Updated October 19, 2021 - 6:09 am
Less than 2 percent of MGM Resort International’s salaried workers chose to quit or were fired over the company’s vaccine mandate, company CEO and President Bill Hornbuckle said Monday.
MGM, one of the largest employers in Nevada, announced in August a new policy that would require all salaried employees who did not work from home to show proof of full vaccination as a condition of employment by Oct. 15. The policy affects more than 6,000 workers nationwide for the company.
In a letter to employees Monday, Hornbuckle said just 91 of those employees, or less than 2 percent, quit or were terminated for not being vaccinated by the deadline. The company clarified in an email that the number of employees who left was actually 90.
“I’m happy to report that more than 98% of our salaried team members to whom this applied have answered the call and are in compliance with the policy. This is a remarkable outcome and a major milestone for us as we work to create the safest possible environment for our employees and guests,” Hornbuckle wrote.
The company’s mandate only applied to salaried workers, but Hornbuckle noted the growing vaccination rate among the company’s overall workforce. He said that 84 percent of the employees who work on-site in Las Vegas — both salaried and hourly —are vaccinated.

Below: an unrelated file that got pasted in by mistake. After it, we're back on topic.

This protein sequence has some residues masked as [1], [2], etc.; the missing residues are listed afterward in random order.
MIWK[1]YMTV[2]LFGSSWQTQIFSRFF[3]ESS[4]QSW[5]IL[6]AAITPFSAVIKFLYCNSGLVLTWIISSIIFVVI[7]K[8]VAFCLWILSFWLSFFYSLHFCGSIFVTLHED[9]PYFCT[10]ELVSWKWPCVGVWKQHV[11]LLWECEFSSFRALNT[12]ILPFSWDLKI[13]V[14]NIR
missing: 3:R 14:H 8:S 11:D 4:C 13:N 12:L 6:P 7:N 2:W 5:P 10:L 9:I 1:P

“It’s hard to overstate the impact of having so many of our employees, partners and their families stepping up to receive these safe, effective, life-saving vaccines. It’s a testament to how seriously we take our commitment to supporting and improving people’s lives in the communities where we operate,” Hornbuckle wrote.
Salaried employees who work from home aren’t exempt from the vaccine mandate. Those employees have until Nov. 15 to show proof of full vaccination.
Westgate implemented a policy similar to MGM’s that also went into effect Friday, and the results were remarkably similar. Westgate Chief Operating Officer Mark Waltrip said in a statement Friday that 98 percent of the employees covered by their policy were vaccinated against the coronavirus.
Neither of the policies from MGM or Westgate affect unionized workers, but that could soon change. The Culinary Union Local 226, which represents roughly 60,000 hospitality workers in Las Vegas and Reno including 24,000 MGM employees, is “actively negotiating with gaming companies,” on potential agreements, union spokeswoman Bethany Khan said in a statement Friday.